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“Exchange rate” is the price of one currency in relation to another. In a slightly different perspective, it expresses the national currency’s equation to foreign ones. Thus, exchange rate is a conversion factor, a multiplier or a ratio, depending on the direction of conversion. It is believed that if exchange rates can freely move, it may turn out to be the fastest moving price in the economy, bringing together all the foreign goods with it.
Volatility is defined as “instability, fickleness or uncertainty” and is a measure of risk, whether in asset pricing, portfolio optimization, option pricing, or risk management, and presents a careful example of risk measurement, which could be the input to a variety of economic decisions.
Volatility of exchange rates describes uncertainty in international transactions both in goods and in financial assets. Exchange rates are modeled as forward-looking relative asset prices that reflect unanticipated change in relative demand and supply of domestic and foreign currencies, so exchange rate volatility reflects agents’ expectations of changes in determinants of money supplies, interest rates rates and incomes.
As many developing countries have or considering implementing changes in their development strategies, now is an opportune time to investigate the issue of whether alteration in exchange rate arrangement have an effect on economic growth or to what extent exchange rate volatility may be the responsible for variation in the rate of economic production. Because such moves are accompanied by increase in the volatility of both, nominal and real exchange rates [Caporale and Pittis 1995]. Real exchange rate uncertainty can have negative effects on both domestic and foreign investment decisions. It causes reallocation of resources among the sectors and countries, between exports and imports and creates an uncertain environment for investment.
Two branches of macroeconomic theory relate to the question of how exchange rate volatility affects macroeconomic performance.
i) The first examines how the domestic economy responds to foreign and domestic real and monetary shocks under different exchange rate regimes.
ii) The second focuses on the issue of how exchange rate volatility under flexible exchange rate regimes affects international trade.
In the case of free mobility of capital, an economy that is affected mainly by shocks to the LM curve, due to changes in money demand for example, will experience large fluctuations in output, inflation, and the exchange rate if the exchange rate is flexible.
If the exchange rate is fixed and capital is internationally mobile then the money supply is endogenous-changes in money demand determine changes in the money supply so that LM shocks will have no effect on output or inflation. Some recent work has certainly suggested that developing countries that peg their exchange rates achieve lower inflation than those whose exchange rate floats, [Ghosh et al. 1995, Aghevli et al. 1991, Obstfeld 1995, Alogoshoufis 1992, Collins 1996, Bleaney and Feilding 1999].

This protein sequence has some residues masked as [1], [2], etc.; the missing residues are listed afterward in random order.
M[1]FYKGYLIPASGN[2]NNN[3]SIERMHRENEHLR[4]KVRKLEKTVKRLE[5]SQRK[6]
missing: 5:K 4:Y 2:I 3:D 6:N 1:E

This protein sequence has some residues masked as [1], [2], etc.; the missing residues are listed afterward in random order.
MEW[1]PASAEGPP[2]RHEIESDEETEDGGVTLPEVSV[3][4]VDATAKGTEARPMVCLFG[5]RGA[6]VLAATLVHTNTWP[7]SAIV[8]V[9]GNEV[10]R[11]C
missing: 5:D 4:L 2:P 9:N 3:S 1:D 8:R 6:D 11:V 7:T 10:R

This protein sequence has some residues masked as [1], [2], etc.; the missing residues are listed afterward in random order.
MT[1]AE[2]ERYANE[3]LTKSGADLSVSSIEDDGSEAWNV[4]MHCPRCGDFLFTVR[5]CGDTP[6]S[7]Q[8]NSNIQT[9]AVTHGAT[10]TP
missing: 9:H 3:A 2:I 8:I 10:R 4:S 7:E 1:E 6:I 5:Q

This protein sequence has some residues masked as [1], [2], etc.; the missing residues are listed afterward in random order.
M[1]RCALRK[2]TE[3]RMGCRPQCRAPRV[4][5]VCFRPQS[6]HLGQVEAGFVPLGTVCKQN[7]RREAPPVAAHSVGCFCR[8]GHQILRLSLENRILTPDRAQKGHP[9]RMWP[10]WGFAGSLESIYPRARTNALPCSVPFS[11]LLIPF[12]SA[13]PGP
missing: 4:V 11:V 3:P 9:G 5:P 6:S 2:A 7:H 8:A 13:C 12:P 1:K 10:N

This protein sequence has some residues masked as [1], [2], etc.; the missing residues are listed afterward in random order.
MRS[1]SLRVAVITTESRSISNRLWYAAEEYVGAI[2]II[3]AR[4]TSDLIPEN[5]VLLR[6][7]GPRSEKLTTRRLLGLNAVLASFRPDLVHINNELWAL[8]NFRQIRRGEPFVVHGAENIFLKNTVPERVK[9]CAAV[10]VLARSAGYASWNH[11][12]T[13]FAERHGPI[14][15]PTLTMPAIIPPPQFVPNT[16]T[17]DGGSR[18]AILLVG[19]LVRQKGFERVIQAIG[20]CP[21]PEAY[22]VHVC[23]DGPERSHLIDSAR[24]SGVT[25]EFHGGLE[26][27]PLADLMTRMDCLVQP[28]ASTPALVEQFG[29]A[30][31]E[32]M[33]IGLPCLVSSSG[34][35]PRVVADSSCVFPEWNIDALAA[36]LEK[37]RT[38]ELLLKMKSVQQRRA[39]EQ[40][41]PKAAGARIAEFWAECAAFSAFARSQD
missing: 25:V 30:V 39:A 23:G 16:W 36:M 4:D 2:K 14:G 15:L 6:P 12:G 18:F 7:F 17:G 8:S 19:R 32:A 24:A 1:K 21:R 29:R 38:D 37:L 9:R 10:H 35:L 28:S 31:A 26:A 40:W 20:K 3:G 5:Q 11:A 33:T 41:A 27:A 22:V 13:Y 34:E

i) The most important reasons for a devaluation to trigger an aggregate demand contraction include: a redistribution of income towards those with high marginal propensity to save, a fall in investment, an increased debt burden, reduction in real wealth, a low government marginal propensity to spend out of tax revenue, real income declines under an initial trade deficit, increased interest rates, and increased foreign profits [Diaz-Alejandro 1963, Cooper 1971a, 1971b, 1971c, Krugman and Taylor 1978, Branson 1986, Buffie 1986b, van Wijnbergen 1986, Gylfason and Risager 1984, Gylfason and Schmid 1983, Hanson 1983, Gylfason, Radetzki 1991, Barbone and Rivera-Batiz 1987].
ii) On the other hand, aggregate supply may suffer after devaluation because of more expensive imported production imputs, wage indexation programs, costlier working capital [Bruno 1979, gylfason and Schmid 1983, Hanson 1983, Gylfason and Risager 1984, Islam 1984, Gylfason and Radetzki 1985, Branson 1986, Wijnbergen 1986 and Edwards 1989b].
iii) Increases in the volatility of the real effective exchange rate exert a significant negative effect upon export demand in both the short-run and the long run and these effects may result in significant reallocation of resources by market participants. The issue is particularly important for countries that Switched from a fixed to a flexible exchange rate regime due to the higher degree of variability associated with flexible exchange rates [Hooper and Kohlhagen 1978, Coes 1981, De Grauwe 1988, Brada and Mendez 1988, Caballero and Corbo 1989, Cote 1994, Baum et al 2001, and Arize, Osange, and Slottje 2004].
iv) The impact of exchange rate volatility on investment and hence on economic growth is not a recent source of concern. It is noted in the literature that uncertainty reduces investment in the presence of adjustment costs and when the investment process includes irreversibility’s. Real exchange rate uncertainty creates an uncertain environment for investment decisions and therefore, investors delay their investment decisions to obtain more information about the real exchange rates if investments are irreversible and exerts negatively on economic performance. Campa and Goldberg 1993 found a negative impact of exchange rate volatility on investment.